Out of the rubble

Published 10:35 pm Monday, August 10, 2009

When the tornado struck the city of Suffolk nearly a year and a half ago, the village of Driver was nearly ripped apart by the powerful winds and rain.

But that power met its match in the resounding spirit of philanthropy and goodwill shown as hundreds of people visit the village to help clean up, clear out and rebuild.

And while those volunteers worked, people were watching. More specifically, the children of Driver were watching.

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“Everyone was coming here to help out and pick up,” said Kendall Parsons, president of the Driver Junior Express. “I just thought that we could do that, too.”

A small group of children in the village began brainstorming about how they could make a difference. Soon, an idea came: What if they created their own service organization that would benefit different needs in the community?

And so it began. This group started the Driver Junior Express in May, and children throughout Driver were recruited to come aboard. In the past three months alone, the Express has raised more than $400 for the Suffolk Humane Society, raised an additional $375 to buy supplies for the Suffolk Genieve Shelter and held a food drive for the shelter, as well.

“Sometimes, the kids make the biggest difference,” said Stella Immler, one of the adult leaders for the club. Immler added that the parents’ role is surprisingly limited, explaining that they are just there to help guide the children’s vision.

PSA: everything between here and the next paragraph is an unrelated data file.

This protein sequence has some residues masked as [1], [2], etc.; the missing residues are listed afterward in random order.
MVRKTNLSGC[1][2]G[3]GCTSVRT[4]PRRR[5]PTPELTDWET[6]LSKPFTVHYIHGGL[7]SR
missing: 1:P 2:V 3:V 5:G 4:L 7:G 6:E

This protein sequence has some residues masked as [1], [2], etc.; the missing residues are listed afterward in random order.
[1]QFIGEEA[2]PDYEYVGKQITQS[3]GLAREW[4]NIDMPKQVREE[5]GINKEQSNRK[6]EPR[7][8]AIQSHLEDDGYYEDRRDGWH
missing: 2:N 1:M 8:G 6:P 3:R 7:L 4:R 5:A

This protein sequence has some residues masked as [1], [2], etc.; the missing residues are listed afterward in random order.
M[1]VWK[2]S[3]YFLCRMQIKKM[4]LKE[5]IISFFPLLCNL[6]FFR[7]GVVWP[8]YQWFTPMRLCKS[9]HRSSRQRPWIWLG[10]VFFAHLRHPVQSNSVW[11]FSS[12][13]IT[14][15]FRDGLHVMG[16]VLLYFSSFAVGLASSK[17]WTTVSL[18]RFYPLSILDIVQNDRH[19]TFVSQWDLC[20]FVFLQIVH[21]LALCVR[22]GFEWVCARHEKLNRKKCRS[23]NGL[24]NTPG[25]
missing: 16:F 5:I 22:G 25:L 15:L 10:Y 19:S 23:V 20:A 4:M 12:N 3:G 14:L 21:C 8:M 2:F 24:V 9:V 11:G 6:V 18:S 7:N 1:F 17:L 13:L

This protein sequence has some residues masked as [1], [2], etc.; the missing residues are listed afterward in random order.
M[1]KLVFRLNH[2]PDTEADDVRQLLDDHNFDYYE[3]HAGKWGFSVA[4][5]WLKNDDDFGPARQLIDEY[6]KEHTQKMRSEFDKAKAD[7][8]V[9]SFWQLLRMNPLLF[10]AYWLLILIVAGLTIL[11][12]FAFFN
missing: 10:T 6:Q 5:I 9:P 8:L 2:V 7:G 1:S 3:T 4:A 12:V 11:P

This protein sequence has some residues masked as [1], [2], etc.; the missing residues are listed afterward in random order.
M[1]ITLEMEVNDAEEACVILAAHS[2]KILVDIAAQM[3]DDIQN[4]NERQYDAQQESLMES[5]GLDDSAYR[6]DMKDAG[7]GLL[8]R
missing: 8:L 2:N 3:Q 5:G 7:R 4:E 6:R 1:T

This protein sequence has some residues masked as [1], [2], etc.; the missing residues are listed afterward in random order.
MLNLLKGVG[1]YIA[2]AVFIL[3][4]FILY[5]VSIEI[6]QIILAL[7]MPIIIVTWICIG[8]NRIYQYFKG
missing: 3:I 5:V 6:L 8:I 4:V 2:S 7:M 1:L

“We monitor the meetings, throw out resources for them,” she said. “But we really let them run with their own ideas.”

The club has 15 members, ranging in age from 5 to 15. Age does not matter, the members say, because there is plenty of work to be done. For example, at last Saturday’s Key West Fest, members set up a tent and sold frozen drinks to benefit the Genieve Shelter. The younger children were in charge of keeping the straws, napkins and cups in order, while the older children poured drinks and monitored the donations.

“We have letters to send out or things to set up,” said Mackenzie Hallis, vice-president of the organization. “It’s a lot of work, but it’s a lot of fun.”

Members say they recognize that all the hard work is good for them and for their community.

“We don’t want our neighborhood to have gangs or bad things happen in it,” Hallis said. “We want to try and show kids how cool it is to get out and do good work.”

“We love Driver,” Parsons added. “We want it to stay a nice little community.”

The club will next be seen at the Mutt Strut, where they will help the Suffolk Humane Society, and the members have said they are also looking forward to starting some different service projects — such as beautification projects around Driver — beginning in the fall.

“They’ve got a lot of parental support with this,” Immler said. “They are willing to help with anything, and we want to help them make that happen.”

To keep track of the Driver Junior Express, visit the Driver Village’s Web site at www.driverevents.com.